Buying websites just isn’t something you would do without any preparation at all. To avoid being scammed by unscrupulous individuals, you have to go through the due diligence process, and the first step is to do some ownership checks of the website and of the domain. This step is perhaps the most important and if anything wrong comes up during this process, at least, you would have the choice of just withdrawing your bid from buying the site altogether. That is, if there really no plausible explanations to any of the concerns you come across.
Checking the Ownership of the Site
The most basic step in confirming the ownership of a site is to avail yourself of the WHOIS tool provided by DomainTools. The service is free and provides useful information critical to the verification process, although there’s also a paid version that offers more detailed information. At the very least, you should have access to the domain registration information and contact details of that specific domain. Match the data you get from your WHOIS search with the info furnished by the seller, and ensure that the two are the same.
Check the Site Owner
I’m sure you would want to be certain that everything is above board, and one good way of making sure is by transacting with a reliable and legit seller. With popular marketplaces like Flippa.com, you can view the seller’s profile which can give you an summary of how long the seller has been a flipper and if he has a sound history. You could also do an internet search for the seller’s Facebook, Twitter, MySpace, or LinkdIn accounts, and get more information from them. If you don’t have his full name, you can put in the name he uses as a seller in your online inquiry and see if anything comes up in internet marketing blogs or forums.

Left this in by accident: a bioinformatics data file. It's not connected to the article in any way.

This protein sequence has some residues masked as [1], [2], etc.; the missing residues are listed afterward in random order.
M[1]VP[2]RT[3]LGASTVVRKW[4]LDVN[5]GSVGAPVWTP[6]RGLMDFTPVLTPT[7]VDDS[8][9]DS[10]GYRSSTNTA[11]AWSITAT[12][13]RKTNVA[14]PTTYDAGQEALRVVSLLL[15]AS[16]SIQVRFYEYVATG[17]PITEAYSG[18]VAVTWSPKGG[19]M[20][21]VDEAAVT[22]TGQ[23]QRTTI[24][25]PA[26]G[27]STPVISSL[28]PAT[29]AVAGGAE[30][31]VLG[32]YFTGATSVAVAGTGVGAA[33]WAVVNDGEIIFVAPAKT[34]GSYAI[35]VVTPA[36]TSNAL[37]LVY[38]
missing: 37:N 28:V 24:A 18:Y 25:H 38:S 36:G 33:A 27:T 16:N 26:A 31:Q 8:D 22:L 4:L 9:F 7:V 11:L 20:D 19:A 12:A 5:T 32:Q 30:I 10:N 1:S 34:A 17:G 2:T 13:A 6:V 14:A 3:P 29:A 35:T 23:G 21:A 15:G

Checking the Domain Status and Registrar History
By just doing a basic WHOIS search, you can already glean other vital information such as the domain status and the registrar history. Note that if a website has just been transferred to a different registrar, it cannot be transferred again within the next 60 days. This is because for domain transfers, there is a waiting period of 60 days. When you do a verification on the status of a domain, it would most likely be in a “locked” mode – which simply means, the site or domain owner will have to “unlock” it before he can give the ownership to the buyer.
Check for Any Trademarks
A website may have trademarks such as Microsoft in a MicrosoftRules.com site, or Apple in a AppleGadgets.com. If you have an interest in these kinds of websites, you need to make sure first that the seller has the lawful right to use the trademark, if the site isn’t being auctioned off by the companies Microsoft or Apple themselves. More importantly, the seller should have the official documents to support such claims.
Only after you’ve completed the above guidelines in checking the legitimacy of the site ownership and the seller himself, can you continue on with the next steps in the due diligence process when buying websites.